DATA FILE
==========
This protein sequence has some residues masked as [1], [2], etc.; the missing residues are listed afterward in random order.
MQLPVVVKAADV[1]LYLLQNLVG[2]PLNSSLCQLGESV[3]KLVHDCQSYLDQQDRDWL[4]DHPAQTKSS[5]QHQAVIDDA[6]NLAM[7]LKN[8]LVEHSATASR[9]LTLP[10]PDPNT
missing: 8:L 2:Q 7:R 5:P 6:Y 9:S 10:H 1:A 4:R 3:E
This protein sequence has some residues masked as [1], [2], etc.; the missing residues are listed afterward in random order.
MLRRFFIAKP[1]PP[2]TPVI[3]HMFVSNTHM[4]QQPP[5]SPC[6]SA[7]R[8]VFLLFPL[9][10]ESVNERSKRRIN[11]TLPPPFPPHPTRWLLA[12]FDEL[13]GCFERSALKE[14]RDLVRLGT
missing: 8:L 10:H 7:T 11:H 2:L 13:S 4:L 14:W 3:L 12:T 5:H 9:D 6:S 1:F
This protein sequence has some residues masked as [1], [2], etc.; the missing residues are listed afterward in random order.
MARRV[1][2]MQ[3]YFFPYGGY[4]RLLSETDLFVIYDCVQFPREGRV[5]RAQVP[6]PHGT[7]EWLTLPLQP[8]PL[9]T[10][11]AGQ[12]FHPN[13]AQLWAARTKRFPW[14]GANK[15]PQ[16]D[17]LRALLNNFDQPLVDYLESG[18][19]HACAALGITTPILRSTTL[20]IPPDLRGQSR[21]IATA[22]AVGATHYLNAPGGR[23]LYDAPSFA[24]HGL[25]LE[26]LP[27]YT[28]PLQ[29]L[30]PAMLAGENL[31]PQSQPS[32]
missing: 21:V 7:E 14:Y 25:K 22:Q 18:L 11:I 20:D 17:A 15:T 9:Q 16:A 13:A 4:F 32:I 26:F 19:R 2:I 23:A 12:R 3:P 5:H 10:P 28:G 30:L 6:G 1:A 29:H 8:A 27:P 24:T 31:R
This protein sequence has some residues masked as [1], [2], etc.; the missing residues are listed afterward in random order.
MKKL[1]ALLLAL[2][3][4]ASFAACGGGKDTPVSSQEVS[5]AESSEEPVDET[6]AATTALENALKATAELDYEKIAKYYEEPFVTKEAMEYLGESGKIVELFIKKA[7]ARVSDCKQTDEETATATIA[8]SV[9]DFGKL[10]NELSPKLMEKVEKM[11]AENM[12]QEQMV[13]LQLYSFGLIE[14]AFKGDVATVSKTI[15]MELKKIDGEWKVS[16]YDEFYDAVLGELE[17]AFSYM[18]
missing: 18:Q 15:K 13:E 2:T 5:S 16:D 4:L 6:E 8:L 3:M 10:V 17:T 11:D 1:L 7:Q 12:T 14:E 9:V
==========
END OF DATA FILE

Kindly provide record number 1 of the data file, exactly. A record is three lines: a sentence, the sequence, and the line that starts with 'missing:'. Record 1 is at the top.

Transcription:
This protein sequence has some residues masked as [1], [2], etc.; the missing residues are listed afterward in random order.
MQLPVVVKAADV[1]LYLLQNLVG[2]PLNSSLCQLGESV[3]KLVHDCQSYLDQQDRDWL[4]DHPAQTKSS[5]QHQAVIDDA[6]NLAM[7]LKN[8]LVEHSATASR[9]LTLP[10]PDPNT
missing: 8:L 2:Q 7:R 5:P 6:Y 9:S 10:H 1:A 4:R 3:E